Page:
This sleepy little suburb is 14km south east of Sydney and quickly becoming more popular with young families and retirees.
Little Bay was initially established as a “tent city” to isolate patients suffering from the highly infectious small pox disease which broke out in Sydney in 1881-82. Later the government decided to build a permanent hospital on the site to isolate and treat infectious diseases. This Coastal hospital became invaluable during the bubonic plague, and later when the troops returned with influenza from WWI and WWII. It was isolated from the healthy settlements and still close enough to Sydney and in 1934 the hospital became known as Prince Henry Hospital.
In 2001 the hospital was relocated and the site became available for residential use and Prince Henry’s and Little Bay is now a chic coastal village. There has been a constant release of new homes and apartment blocks encapsulating the heritage of the area and bringing with it all the modern amenities needed for a successful and thriving community like a retail village, public transport and parklands. Never the past to be forgotten, a Nurses association and Museum has been opened in the old hospital and it is said to be haunted with the ghost of Sister Grace Andrews – go on the twilight tour and see if she turns up!
As part of the local Randwick council Little Bay is the only master planned development in the eastern suburbs. The next phase of the development plan is the adjoining Little Bay Cove site.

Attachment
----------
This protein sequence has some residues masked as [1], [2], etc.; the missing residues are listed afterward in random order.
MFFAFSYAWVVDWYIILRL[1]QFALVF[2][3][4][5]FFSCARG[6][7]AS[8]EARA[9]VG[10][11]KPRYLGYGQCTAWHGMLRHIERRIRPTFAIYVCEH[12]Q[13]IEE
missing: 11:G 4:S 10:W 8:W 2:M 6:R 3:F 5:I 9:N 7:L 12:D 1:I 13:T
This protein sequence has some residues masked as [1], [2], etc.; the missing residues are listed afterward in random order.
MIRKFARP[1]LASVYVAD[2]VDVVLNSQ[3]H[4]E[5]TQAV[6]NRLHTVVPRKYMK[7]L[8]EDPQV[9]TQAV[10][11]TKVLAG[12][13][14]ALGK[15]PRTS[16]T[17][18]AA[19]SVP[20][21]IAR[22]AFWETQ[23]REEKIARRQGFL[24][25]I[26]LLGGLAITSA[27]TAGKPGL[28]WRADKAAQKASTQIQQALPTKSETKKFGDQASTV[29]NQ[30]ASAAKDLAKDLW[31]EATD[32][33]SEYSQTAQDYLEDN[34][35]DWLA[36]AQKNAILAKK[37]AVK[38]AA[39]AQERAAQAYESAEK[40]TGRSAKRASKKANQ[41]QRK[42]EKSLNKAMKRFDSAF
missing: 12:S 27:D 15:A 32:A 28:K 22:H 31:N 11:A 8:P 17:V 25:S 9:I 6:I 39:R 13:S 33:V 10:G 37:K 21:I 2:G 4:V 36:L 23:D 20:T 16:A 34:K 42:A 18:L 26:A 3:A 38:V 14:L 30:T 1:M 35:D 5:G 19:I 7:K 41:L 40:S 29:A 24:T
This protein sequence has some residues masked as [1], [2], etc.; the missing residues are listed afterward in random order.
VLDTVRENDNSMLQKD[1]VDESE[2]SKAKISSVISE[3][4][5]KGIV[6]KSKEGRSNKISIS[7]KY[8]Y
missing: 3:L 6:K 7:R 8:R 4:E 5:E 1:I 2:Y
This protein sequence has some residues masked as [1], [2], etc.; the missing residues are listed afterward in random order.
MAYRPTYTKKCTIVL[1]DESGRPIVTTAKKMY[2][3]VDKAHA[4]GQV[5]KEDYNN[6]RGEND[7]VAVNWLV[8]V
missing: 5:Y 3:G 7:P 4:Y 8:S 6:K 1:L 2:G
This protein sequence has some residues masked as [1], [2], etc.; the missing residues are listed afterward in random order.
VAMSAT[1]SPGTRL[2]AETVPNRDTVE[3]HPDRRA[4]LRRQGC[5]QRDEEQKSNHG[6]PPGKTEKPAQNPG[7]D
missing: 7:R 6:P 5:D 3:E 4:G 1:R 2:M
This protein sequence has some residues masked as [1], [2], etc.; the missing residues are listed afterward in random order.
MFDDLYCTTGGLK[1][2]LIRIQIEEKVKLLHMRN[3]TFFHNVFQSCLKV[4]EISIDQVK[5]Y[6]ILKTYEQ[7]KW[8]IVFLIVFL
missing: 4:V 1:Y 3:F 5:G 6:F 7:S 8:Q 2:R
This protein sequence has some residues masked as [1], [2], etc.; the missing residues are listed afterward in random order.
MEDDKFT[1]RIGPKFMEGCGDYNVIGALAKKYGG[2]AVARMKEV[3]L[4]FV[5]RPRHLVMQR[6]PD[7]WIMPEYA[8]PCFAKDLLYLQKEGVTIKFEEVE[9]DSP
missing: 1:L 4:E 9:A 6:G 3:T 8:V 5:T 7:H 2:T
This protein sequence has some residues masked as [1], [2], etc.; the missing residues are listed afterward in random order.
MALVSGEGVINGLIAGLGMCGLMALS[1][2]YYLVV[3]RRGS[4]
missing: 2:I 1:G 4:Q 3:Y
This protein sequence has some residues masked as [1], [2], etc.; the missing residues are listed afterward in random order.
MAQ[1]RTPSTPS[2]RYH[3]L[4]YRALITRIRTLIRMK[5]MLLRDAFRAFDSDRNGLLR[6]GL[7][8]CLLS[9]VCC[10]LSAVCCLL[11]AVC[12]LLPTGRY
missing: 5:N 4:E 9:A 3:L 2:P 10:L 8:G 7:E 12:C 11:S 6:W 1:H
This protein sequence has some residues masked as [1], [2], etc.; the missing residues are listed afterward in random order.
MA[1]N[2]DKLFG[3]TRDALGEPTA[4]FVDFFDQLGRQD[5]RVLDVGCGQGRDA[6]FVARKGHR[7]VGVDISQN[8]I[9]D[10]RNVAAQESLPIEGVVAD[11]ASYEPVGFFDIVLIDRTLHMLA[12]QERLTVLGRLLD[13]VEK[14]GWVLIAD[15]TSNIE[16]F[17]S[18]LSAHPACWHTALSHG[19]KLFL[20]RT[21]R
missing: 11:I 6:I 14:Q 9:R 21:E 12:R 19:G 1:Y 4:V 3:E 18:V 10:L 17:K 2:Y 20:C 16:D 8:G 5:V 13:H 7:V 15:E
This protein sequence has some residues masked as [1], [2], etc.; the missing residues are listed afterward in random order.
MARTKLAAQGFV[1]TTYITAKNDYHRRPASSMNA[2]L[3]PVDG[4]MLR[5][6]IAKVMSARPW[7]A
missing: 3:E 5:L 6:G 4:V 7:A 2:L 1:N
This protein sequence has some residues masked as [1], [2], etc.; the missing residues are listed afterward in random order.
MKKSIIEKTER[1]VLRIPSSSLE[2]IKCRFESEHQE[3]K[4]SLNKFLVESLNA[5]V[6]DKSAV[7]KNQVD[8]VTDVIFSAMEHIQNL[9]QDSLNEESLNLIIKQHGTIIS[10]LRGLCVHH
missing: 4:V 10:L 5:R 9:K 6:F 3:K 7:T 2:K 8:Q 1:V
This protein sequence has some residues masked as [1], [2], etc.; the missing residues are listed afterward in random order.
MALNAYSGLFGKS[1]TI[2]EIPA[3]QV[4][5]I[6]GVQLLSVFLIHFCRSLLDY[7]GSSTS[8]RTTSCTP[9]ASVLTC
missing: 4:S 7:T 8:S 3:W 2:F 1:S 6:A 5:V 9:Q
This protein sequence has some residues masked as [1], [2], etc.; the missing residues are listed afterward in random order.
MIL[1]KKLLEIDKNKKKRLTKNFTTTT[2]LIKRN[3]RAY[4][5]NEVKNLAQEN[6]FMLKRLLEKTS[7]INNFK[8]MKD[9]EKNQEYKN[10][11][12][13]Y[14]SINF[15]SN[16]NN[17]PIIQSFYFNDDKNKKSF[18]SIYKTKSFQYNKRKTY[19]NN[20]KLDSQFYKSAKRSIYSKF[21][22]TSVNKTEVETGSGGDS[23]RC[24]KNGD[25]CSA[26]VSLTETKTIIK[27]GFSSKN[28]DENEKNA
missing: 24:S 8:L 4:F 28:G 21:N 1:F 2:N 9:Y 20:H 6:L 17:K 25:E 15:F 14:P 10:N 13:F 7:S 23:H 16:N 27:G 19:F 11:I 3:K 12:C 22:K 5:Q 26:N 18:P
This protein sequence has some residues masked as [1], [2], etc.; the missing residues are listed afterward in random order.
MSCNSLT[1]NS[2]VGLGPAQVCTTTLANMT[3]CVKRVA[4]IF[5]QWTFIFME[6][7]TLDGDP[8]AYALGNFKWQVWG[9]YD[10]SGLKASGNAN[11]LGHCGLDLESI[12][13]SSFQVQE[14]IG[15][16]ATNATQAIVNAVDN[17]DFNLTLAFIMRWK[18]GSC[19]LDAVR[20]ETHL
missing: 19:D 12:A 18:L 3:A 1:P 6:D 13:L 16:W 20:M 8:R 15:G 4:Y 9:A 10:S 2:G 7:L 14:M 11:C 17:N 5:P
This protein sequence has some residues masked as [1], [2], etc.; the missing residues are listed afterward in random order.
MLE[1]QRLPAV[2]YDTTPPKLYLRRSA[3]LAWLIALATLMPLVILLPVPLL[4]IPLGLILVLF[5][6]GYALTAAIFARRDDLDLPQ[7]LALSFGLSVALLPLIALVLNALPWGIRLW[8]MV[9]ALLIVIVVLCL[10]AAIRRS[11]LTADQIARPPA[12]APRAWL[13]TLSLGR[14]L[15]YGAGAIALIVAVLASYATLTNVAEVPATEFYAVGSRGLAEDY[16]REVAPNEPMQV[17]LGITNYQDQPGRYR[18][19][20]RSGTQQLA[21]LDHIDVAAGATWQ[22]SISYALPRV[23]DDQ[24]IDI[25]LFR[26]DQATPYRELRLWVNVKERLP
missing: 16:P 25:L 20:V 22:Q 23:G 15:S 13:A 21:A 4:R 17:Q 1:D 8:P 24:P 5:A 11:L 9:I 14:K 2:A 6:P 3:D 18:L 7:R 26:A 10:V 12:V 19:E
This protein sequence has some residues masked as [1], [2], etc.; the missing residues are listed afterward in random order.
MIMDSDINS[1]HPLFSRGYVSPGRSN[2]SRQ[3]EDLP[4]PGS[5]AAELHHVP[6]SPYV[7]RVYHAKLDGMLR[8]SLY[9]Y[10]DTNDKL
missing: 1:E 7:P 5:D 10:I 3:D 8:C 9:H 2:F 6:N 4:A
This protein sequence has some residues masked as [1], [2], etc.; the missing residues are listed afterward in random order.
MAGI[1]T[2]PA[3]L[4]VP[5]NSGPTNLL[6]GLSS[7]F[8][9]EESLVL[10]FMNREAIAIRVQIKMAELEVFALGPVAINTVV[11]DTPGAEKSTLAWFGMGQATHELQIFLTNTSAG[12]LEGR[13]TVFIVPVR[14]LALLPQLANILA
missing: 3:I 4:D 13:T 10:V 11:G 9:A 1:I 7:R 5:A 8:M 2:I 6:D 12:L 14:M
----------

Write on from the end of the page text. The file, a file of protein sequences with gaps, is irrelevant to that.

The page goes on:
The beach at Little Bay is protected from large coastal swells so it’s great for snorkelling and paddling. The parking is free – how unusual for an Eastern Suburbs beach! Dogs are allowed on the beach and access to the area is via a steep timber staircase so it’s pretty much a hidden jewel. The natural rock pool is a perfect location for a calm swim with toddlers.
As of February 2016, the median house price for the suburb was $1,550,000 and seen a 23.4 per cent increase. The average rental yield is 6%. The area attracts occupiers and investors of varying ages who are moving from nearby Mascot and Botany as well as inner western suburbs such as Dulwich Hill, Erskineville and Summer Hill. Little Bay offers value for money that cannot be found anywhere else along the eastern suburbs coastline and it is just a hop skip and jump from these pricier areas.
The Little Bay landscape has come a long way since its time as a quarantine hospital and housing commission estates. The urban landscape has completely evolved into architecturally designed residences that are surrounded by green space and enjoy coastal and ocean views all within easy reach of the city. If you have a spare couple of hours we highly suggest taking an afternoon drive down to Little Bay and we are sure you will be delighted.